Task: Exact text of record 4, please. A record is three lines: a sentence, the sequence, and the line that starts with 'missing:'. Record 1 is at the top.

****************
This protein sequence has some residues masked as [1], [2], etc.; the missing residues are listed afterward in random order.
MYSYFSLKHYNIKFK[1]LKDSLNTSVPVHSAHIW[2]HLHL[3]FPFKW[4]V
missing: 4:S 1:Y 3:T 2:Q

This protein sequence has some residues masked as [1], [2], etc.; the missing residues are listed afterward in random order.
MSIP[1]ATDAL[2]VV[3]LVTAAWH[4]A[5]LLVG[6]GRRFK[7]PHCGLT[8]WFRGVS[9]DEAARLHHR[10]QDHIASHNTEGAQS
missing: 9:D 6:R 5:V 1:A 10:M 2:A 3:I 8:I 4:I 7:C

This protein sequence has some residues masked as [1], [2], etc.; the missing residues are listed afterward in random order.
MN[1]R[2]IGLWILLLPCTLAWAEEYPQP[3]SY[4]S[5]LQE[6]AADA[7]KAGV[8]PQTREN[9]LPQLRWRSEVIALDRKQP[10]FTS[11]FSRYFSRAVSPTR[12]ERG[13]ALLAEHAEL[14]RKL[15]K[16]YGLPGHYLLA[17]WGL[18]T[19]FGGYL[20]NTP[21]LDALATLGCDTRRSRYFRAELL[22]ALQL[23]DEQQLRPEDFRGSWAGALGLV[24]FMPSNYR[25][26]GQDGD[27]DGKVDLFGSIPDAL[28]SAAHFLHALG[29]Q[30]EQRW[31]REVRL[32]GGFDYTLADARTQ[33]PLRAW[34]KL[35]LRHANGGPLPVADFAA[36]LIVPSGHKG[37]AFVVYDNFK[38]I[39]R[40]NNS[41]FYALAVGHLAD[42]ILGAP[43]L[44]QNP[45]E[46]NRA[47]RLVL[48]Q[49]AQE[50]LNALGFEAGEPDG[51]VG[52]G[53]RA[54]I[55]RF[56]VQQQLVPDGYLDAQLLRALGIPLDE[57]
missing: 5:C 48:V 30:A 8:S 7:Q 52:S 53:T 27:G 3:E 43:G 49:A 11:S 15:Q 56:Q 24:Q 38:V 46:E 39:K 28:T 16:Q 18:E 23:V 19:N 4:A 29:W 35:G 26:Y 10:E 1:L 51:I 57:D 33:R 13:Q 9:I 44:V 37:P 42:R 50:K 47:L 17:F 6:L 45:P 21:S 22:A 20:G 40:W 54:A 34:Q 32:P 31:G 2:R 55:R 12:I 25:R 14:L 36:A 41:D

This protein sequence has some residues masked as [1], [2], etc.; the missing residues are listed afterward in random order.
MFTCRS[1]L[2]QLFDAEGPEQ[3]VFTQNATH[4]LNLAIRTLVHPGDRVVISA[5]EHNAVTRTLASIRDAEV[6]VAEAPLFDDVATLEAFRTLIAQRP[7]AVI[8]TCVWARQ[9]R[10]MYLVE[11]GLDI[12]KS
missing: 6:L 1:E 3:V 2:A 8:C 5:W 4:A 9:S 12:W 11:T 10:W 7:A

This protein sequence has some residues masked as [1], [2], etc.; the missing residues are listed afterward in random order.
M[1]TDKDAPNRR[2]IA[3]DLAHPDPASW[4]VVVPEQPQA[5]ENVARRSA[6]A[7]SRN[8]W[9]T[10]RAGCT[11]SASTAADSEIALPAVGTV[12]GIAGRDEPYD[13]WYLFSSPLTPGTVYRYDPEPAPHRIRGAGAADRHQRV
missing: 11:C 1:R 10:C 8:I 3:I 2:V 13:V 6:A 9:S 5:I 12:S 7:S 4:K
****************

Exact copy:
This protein sequence has some residues masked as [1], [2], etc.; the missing residues are listed afterward in random order.
MFTCRS[1]L[2]QLFDAEGPEQ[3]VFTQNATH[4]LNLAIRTLVHPGDRVVISA[5]EHNAVTRTLASIRDAEV[6]VAEAPLFDDVATLEAFRTLIAQRP[7]AVI[8]TCVWARQ[9]R[10]MYLVE[11]GLDI[12]KS
missing: 6:L 1:E 3:V 2:A 8:C 5:W 4:A 9:S 12:W 11:T 10:W 7:A